Baking round cakes in rectangular sheet pans is one of Milk Bar’s tricks of the trade. Rather than using a typical circular pan, which often results in an undercooked middle or overcooked edge, Milk Bar carves out circles from the sheets, guaranteeing a perfectly even bake and allowing for their signature layered look.

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Our instructor dissing an average, circular cake pan. Sooo not Milk Bar’s style.

An added bonus to this method was that we got to eat all the of the cake that fell outside the boundaries of the circles. And when I say I ate all of the extra cake, I mean all of the extra cake.

To create the layered effect, there’s a specific formula — one we followed closely using 6-inch metal rings and plastic transfer sheets to hold everything together during construction. First comes a layer of cake, topped with a couple tablespoons of a milk and clear* vanilla extract mixture to keep it moist. Next, a layer of frosting, a sprinkle of “birthday cake crumbs,” and more frosting. Then, this process is repeated three times, concluding with a triumphant pile of crumbs at the top. (*Clear vanilla extract is Milk Bar’s key ingredient for nailing the distinctive Birthday Cake flavor.)

Our completed creations were swept away to cool for a few minutes as we got to work on making our own batch of Milk Bar’s famed B-Day Truffles and tried our hardest to not to experience separation anxiety from our cakes.

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Pre-truffle (and pre-my stomach) sheet cakes. 

The truffles were created as a solution to the excess cake they had laying around after carving out their circular layers. (You mean to tell me they didn’t want to eat all of the extras themselves?? Crazy, I know.) In addition to being delicious, the truffles are also ridiculously easy to make. Simply take your extra cake — any cake — add a little bit of milk, and mix until it’s moist enough to be rolled into balls. To coat the balls, roll them lightly in white chocolate melted with a little cooking oil to give it a creamy texture. Then roll the truffles in a crunchy outer coating of your choosing. The birthday cake truffles are coated in ground-up birthday crumbles, but ground cookies, nuts, etc., could also be used.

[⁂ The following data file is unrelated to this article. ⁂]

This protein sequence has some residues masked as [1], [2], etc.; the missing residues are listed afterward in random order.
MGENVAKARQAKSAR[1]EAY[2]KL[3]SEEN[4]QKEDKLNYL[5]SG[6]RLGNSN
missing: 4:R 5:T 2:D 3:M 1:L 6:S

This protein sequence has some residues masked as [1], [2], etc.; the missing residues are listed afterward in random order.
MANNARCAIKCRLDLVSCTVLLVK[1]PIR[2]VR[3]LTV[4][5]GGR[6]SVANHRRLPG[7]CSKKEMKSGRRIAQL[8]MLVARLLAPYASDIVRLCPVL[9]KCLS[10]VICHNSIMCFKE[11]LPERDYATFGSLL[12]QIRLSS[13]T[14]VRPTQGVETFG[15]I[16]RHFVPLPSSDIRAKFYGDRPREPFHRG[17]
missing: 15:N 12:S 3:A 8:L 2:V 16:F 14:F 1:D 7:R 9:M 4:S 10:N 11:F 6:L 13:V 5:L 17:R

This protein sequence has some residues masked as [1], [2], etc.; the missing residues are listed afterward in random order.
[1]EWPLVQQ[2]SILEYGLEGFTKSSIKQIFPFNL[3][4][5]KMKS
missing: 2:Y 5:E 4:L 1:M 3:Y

At the end of the class, our cakes were returned to us, unveiled from their metal rings, and we felt like proud parents picking our kids up at the end of the first day of school. They were glorious. Though Rachel’s was decidedly prettier than mine — she’s kind of a baking prodigy — I was proud of my creation, and couldn’t wait to take it home.

Despite being stuffed to the brim with cake, I couldn’t resist grabbing a pork bun before hopping on the subway, cradling my cake in my arms like an infant the whole way home.

Once home, knowing how dangerous it was to have an entire cake hanging out in my fridge all weekend (I have an embarrassingly low level of self control and a rampant sweet tooth), I promptly texted my friends and roommates demanding they come eat some. But not before posing for a few #cakeselfies first, obviously.

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First, let me take a selfie.

The best part is, now armed with the magical Milk Bar cake-making secrets, I’m well prepared to repeat the process again and again with all kinds of layers and flavors. Maybe I’ll even go savory — a stuffing and mashed potato cake for Thanksgiving? I’m thinking hell yeah.

Now I’m itching to head back to another class soon. And with twice weekly classes offered for other Milk Bar favorites, like Crack Pie and Chocolate Malt Cake, I’m sure I won’t stay away for long.